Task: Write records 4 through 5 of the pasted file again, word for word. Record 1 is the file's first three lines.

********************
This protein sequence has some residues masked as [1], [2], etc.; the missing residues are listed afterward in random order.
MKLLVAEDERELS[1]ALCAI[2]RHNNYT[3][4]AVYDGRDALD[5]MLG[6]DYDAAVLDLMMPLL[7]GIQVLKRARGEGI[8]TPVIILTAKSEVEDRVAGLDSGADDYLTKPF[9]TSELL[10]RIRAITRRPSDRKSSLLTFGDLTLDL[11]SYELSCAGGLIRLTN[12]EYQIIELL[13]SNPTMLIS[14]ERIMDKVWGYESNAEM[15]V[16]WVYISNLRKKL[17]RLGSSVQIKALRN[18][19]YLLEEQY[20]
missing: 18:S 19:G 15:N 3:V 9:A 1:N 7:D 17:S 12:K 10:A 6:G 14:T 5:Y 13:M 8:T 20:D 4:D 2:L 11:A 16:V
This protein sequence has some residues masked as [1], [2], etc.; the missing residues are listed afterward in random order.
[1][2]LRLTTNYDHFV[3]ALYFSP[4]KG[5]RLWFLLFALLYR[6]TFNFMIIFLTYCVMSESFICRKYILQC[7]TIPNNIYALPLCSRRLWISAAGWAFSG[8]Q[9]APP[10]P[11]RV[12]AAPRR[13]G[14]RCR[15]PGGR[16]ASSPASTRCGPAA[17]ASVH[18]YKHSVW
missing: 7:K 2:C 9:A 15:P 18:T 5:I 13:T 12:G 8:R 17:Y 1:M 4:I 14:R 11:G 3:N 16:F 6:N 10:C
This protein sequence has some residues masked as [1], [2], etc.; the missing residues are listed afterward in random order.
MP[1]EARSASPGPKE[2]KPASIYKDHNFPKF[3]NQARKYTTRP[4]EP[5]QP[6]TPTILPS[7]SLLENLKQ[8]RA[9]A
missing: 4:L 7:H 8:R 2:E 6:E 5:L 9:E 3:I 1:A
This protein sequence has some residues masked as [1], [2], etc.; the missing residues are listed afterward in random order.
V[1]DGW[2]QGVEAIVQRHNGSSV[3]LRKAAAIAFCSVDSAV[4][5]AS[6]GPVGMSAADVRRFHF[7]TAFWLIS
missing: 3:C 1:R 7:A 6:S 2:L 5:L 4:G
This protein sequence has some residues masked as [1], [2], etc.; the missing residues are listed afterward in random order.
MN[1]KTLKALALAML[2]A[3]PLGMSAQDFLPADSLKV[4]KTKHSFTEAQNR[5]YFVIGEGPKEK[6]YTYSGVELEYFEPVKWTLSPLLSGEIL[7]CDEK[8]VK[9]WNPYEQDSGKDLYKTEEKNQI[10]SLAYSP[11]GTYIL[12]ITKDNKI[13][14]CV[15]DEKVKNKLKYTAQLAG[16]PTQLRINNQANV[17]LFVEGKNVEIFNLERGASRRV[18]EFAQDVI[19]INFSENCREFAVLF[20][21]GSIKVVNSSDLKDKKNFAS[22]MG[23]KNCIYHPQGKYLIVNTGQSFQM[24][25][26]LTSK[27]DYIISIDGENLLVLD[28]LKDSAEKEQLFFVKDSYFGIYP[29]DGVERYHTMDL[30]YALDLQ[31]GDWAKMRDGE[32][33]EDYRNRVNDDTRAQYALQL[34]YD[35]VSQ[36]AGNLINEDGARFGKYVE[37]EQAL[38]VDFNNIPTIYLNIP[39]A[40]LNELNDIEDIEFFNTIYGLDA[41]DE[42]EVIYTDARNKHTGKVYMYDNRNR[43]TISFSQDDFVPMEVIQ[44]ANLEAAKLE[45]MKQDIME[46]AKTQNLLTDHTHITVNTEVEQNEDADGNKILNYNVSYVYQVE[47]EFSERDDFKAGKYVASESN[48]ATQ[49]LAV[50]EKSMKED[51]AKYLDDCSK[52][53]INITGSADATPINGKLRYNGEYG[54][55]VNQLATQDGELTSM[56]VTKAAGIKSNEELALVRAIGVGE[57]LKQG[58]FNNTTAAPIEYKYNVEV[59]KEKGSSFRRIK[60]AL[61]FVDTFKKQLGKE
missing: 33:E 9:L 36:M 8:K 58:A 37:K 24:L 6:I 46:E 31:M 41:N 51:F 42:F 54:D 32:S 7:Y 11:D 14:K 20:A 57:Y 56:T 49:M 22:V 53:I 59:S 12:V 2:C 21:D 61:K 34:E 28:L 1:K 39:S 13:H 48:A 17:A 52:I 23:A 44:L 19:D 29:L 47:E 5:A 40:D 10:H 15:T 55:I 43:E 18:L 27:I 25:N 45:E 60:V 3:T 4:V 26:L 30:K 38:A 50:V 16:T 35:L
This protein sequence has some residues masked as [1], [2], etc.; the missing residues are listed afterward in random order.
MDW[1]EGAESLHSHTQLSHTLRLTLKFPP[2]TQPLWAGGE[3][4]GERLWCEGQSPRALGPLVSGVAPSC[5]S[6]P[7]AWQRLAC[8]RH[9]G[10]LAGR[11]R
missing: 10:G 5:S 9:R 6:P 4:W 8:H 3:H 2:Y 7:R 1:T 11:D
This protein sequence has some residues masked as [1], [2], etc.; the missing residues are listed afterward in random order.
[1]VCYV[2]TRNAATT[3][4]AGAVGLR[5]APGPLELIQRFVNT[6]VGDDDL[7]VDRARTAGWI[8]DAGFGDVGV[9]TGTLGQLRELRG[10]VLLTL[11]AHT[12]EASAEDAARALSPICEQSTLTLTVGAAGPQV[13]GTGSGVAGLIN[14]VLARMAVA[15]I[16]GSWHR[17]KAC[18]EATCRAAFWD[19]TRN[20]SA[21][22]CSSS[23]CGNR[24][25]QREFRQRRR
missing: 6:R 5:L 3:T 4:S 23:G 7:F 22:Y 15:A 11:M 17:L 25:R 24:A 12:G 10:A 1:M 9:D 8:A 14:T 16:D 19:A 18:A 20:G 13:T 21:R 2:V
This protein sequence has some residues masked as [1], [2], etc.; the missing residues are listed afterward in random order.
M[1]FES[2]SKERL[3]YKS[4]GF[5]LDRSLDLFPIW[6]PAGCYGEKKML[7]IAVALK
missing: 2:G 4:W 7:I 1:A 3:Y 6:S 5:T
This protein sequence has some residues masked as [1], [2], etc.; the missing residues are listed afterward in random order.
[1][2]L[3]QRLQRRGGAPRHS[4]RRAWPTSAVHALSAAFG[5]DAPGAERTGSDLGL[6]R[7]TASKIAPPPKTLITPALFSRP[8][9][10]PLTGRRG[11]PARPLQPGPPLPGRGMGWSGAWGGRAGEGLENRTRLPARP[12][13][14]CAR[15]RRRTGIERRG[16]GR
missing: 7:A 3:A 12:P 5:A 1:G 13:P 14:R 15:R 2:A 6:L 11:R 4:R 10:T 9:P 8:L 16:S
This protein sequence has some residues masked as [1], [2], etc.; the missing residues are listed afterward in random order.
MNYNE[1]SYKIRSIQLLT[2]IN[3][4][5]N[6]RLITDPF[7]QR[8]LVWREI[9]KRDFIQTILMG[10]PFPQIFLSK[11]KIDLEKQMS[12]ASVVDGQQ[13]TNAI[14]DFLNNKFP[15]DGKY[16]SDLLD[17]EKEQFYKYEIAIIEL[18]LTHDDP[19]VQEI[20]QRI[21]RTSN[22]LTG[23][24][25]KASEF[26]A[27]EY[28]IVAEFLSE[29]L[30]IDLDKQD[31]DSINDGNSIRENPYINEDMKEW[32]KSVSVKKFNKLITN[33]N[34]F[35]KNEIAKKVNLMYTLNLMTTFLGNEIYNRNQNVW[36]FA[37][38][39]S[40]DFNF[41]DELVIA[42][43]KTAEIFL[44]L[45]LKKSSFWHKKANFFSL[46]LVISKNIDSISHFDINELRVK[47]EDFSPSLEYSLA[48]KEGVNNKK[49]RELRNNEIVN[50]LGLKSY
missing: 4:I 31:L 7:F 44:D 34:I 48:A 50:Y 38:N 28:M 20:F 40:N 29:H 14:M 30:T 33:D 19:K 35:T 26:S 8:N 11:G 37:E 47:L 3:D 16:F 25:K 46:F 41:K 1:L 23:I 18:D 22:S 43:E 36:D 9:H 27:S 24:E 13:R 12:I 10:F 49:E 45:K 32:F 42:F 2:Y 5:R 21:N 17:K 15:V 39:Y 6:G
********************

This protein sequence has some residues masked as [1], [2], etc.; the missing residues are listed afterward in random order.
V[1]DGW[2]QGVEAIVQRHNGSSV[3]LRKAAAIAFCSVDSAV[4][5]AS[6]GPVGMSAADVRRFHF[7]TAFWLIS
missing: 3:C 1:R 7:A 6:S 2:L 5:L 4:G
This protein sequence has some residues masked as [1], [2], etc.; the missing residues are listed afterward in random order.
MN[1]KTLKALALAML[2]A[3]PLGMSAQDFLPADSLKV[4]KTKHSFTEAQNR[5]YFVIGEGPKEK[6]YTYSGVELEYFEPVKWTLSPLLSGEIL[7]CDEK[8]VK[9]WNPYEQDSGKDLYKTEEKNQI[10]SLAYSP[11]GTYIL[12]ITKDNKI[13][14]CV[15]DEKVKNKLKYTAQLAG[16]PTQLRINNQANV[17]LFVEGKNVEIFNLERGASRRV[18]EFAQDVI[19]INFSENCREFAVLF[20][21]GSIKVVNSSDLKDKKNFAS[22]MG[23]KNCIYHPQGKYLIVNTGQSFQM[24][25][26]LTSK[27]DYIISIDGENLLVLD[28]LKDSAEKEQLFFVKDSYFGIYP[29]DGVERYHTMDL[30]YALDLQ[31]GDWAKMRDGE[32][33]EDYRNRVNDDTRAQYALQL[34]YD[35]VSQ[36]AGNLINEDGARFGKYVE[37]EQAL[38]VDFNNIPTIYLNIP[39]A[40]LNELNDIEDIEFFNTIYGLDA[41]DE[42]EVIYTDARNKHTGKVYMYDNRNR[43]TISFSQDDFVPMEVIQ[44]ANLEAAKLE[45]MKQDIME[46]AKTQNLLTDHTHITVNTEVEQNEDADGNKILNYNVSYVYQVE[47]EFSERDDFKAGKYVASESN[48]ATQ[49]LAV[50]EKSMKED[51]AKYLDDCSK[52][53]INITGSADATPINGKLRYNGEYG[54][55]VNQLATQDGELTSM[56]VTKAAGIKSNEELALVRAIGVGE[57]LKQG[58]FNNTTAAPIEYKYNVEV[59]KEKGSSFRRIK[60]AL[61]FVDTFKKQLGKE
missing: 33:E 9:L 36:M 8:K 58:A 37:K 24:L 6:I 46:E 31:M 41:N 51:F 42:F 54:D 32:S 7:Y 11:D 14:K 20:A 57:Y 56:T 49:M 22:V 53:I 59:S 12:V 2:C 21:D 61:K 34:E 28:L 1:K 39:S 13:H 48:A 17:A 52:I 23:A 44:L 19:D 29:L 47:E 5:A 40:D 10:H 15:T 55:I 43:E 18:L 27:I 25:N 45:E 60:V 3:T 4:V 26:L 30:K 38:A 50:V 16:T 35:L